Vikings and US Bank Stadium gear up for biggest indoor crowd in state since December 2019


Back when the Vikings were playing outdoors in the old Met Stadium in Bloomington and the afternoon sun was starting to creep in, the first four floors known as the Purple People Eaters would start a slow cast. and slow to Odin, the Norse god of war.

According to the team’s lore, the temperature on the pitch drops to double digits as the sun goes down, hitting opponents with a deep cold and an unsettling sense of the supernatural powers of the Vikings’ defensive line.

In their first game at US Bank Stadium to a full house since December 2019, the Vikings will talk about the power of their past on Sunday when retired All-Pro defensive end Jim Marshall tells Odin’s story on a TV show. pre-match designed to provoke a skol chevroning by a crowd close to the estimated capacity of around 67,000 people.

After last year’s weird and depressing home games with empty purple seats due to COVID-19 restrictions, the Vikings are welcoming fans in a way team staff compare to the stadium’s grand opening in 2016.

“What an NFL football game really is is the camaraderie, the energy, the roar of the crowd, and that’s what we can’t wait to hear again,” said Greg Bostrom , director of entertainment for the Vikings.

Sunday will mark 636 days since US Bank Stadium was last near full capacity for a game against the Chicago Bears in late 2019. The pandemic has mostly shut the stadium down for all of 2020, and although the Vikings had two preseason home games in August, with around a third of the seats empty.

The state’s COVID restrictions are now gone and the Vikings do not require proof of vaccines or negative tests to enter the stadium on Sunday. But the situation “remains fluid” for the next games, said team general manager Andrew Miller. Vaccination clinics outside the stadium are scheduled for the home games on October 3 and 10.

For Sunday’s game against the Seattle Seahawks, the Vikings “strongly encourage” fans to wear masks inside the stadium but will not enforce compliance, Miller said.

An indoor arena with an outdoor feel, US Bank Stadium features a state-of-the-art air purification system that was installed in 2019. The AtmosAir Solutions Bipolar Ionization Purification System operates throughout the building to break down bacteria, molds and viruses.

Fifty-six units in the building treat air, including 30 that treat 50,000 cubic feet of air per minute in the stadium’s lower bowl, according to Curtis Schmillen, director of stadium operations at ASM Global.

“It’s just another tool along with all the other things we try to do to keep people safe,” Schmillen said.

As for the fans, they seem ready to come back. The Vikings reported a 99% subscription renewal rate among their fan base. But Department of Health spokesman Doug Schultz said fans should remember that transmission of COVID occurs during rallies, that “large gatherings are riskier than small gatherings” and that activities that were risky before vaccination remain so afterwards, although less.

Schultz urged a diaper prevention approach for fans – vaccination, masking and social distancing both inside and out. To limit the spread, the health ministry is encouraging testing three to five days after attending a large rally.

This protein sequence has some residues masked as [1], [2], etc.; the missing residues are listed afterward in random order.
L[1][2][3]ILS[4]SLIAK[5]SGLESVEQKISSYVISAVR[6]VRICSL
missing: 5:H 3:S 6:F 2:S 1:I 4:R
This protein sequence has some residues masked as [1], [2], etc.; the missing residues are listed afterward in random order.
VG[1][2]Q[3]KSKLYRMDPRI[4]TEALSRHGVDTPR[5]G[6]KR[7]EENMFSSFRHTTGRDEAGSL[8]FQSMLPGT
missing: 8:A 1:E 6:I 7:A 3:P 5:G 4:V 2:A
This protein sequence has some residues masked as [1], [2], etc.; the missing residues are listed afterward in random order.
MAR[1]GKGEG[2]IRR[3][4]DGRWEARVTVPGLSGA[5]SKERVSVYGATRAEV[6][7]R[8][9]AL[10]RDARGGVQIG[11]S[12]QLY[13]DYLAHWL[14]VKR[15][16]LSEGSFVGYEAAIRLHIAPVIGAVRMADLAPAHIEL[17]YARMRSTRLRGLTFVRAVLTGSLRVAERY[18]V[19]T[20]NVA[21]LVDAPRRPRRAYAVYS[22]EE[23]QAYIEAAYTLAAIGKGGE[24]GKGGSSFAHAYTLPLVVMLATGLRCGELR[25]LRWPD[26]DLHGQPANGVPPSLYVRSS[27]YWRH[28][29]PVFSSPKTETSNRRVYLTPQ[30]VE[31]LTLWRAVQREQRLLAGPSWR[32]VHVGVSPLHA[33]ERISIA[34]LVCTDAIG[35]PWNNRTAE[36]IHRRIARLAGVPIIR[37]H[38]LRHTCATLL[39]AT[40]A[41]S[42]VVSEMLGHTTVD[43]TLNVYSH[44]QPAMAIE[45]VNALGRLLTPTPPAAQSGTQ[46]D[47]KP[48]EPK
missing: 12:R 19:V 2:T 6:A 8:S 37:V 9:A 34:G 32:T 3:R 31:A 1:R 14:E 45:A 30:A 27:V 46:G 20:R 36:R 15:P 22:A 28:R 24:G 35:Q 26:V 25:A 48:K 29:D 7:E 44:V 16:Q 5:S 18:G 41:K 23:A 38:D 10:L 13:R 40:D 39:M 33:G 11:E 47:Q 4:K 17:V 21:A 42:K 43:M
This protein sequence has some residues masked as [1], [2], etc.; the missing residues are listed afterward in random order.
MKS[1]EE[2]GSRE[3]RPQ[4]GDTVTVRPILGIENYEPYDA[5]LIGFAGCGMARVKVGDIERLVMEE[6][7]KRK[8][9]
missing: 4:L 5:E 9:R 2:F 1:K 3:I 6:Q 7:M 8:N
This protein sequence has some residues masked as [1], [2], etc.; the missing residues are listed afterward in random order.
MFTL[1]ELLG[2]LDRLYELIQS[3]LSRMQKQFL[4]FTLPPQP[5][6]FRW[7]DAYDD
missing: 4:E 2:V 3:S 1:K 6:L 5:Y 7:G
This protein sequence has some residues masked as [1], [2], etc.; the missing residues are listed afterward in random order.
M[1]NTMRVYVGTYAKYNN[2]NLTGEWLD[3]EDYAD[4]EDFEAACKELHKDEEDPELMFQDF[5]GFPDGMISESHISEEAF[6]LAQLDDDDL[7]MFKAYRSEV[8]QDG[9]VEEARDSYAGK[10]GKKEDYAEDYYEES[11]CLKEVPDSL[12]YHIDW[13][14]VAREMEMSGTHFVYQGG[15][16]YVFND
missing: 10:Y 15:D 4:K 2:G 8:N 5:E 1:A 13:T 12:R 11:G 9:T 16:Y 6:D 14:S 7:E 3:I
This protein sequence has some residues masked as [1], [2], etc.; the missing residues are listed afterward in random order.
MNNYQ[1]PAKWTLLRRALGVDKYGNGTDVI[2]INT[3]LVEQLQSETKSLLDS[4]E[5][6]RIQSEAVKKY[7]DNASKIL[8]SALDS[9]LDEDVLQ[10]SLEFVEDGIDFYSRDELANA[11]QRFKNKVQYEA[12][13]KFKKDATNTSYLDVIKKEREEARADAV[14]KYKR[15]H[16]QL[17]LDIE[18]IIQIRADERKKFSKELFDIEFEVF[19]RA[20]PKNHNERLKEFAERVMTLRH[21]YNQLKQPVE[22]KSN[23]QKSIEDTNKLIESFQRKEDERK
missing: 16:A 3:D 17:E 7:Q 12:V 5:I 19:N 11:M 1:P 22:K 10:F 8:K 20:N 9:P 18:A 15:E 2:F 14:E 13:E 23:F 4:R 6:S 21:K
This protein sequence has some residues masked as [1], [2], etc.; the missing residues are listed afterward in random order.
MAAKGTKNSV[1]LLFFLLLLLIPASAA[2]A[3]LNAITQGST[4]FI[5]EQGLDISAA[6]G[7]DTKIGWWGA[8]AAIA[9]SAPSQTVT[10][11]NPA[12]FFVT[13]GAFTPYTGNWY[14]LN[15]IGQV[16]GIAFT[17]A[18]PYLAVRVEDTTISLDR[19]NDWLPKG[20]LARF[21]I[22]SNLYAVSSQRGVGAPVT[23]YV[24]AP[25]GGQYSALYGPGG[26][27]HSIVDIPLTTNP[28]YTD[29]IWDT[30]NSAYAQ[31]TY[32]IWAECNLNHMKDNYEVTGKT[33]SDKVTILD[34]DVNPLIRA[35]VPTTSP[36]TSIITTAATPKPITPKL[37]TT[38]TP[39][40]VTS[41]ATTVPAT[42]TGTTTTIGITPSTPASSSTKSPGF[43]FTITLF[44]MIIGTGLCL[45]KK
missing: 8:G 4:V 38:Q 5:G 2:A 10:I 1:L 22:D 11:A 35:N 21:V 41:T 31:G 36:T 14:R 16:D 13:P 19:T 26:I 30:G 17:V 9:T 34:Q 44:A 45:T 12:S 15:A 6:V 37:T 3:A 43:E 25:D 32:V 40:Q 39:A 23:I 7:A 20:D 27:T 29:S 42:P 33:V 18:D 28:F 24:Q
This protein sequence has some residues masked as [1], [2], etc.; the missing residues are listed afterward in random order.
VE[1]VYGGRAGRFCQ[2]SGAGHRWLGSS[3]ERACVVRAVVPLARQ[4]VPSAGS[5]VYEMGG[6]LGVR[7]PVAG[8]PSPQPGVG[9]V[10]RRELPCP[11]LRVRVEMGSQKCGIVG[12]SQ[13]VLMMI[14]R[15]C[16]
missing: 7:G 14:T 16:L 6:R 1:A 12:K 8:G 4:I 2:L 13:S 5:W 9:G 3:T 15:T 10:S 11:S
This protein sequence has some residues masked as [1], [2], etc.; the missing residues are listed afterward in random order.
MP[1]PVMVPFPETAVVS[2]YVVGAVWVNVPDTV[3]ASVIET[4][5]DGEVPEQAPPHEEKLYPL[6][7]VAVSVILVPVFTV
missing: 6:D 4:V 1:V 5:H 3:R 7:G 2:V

There were also changes to US Bank Stadium in terms of dining options, which were rolled out and sampled Thursday by reporters and staff. The Vikings’ collaboration with celebrity local chef Andrew Zimmern is over while Rusty Taco is in it, along with Philadelphia-based Chickie’s & Pete’s, known for their crab fries, cheese steaks and chicken.

Local food stars Revival and Nashville Coop will be selling fried chicken at the stadium, and Parlor burgers will be available at the Polaris Club and outside the stadium.

The stands of the permanent concessions will focus on four groups: pizza, burgers, nachos / tacos and cheese curds-chickens. Fans across the stadium will have full access to all the options, and they’ll also have three new Mashgin self-checkout areas to select and pay for items themselves.

Best wishes for the season

Sunday’s home opener starts at 3:25 p.m., but the stadium gates will open at 1:25 p.m., and the team is encouraging fans to get there even earlier. The number of waiting points around US Bank Stadium has fallen to just 242 this year, but there are other options for pre-game activities, including a free concert in the Commons Park, starting with the Pork Tornadoes at 11:30 a.m. and headliner Dustin Lynch at 1:00 p.m. Park gates open at 10:00 a.m.

The Vikings want fans to be seated no later than 3 p.m. for the pre-game show featuring Marshall and the story of Odin. The team has put together a new intro called Showtime, and there will be more nods to the team’s history and lore.

Local musician Tommy Barbarella, a keyboardist who played for years with Prince in the New Power Generation, composed “Symphony of the North” for Showtime’s intro. Barbarella describes the composition as a “big emotional arc” with “all the stuff”.

The symphony was recorded by the Minnesota Orchestra, conducted by conductor Osmo Vänskä, and connects Sunday to the stadium’s first football game in 2016, when the orchestra performed at halftime for a performance arranged by Barbarella from Prince’s “Purple Rain”.

Vänskä said the arrangement showcased the energy of the orchestra and was performed with “best wishes that the Vikings have a great season.”

Rochelle Olson • 612-673-1747

Twitter: @rochelleolson

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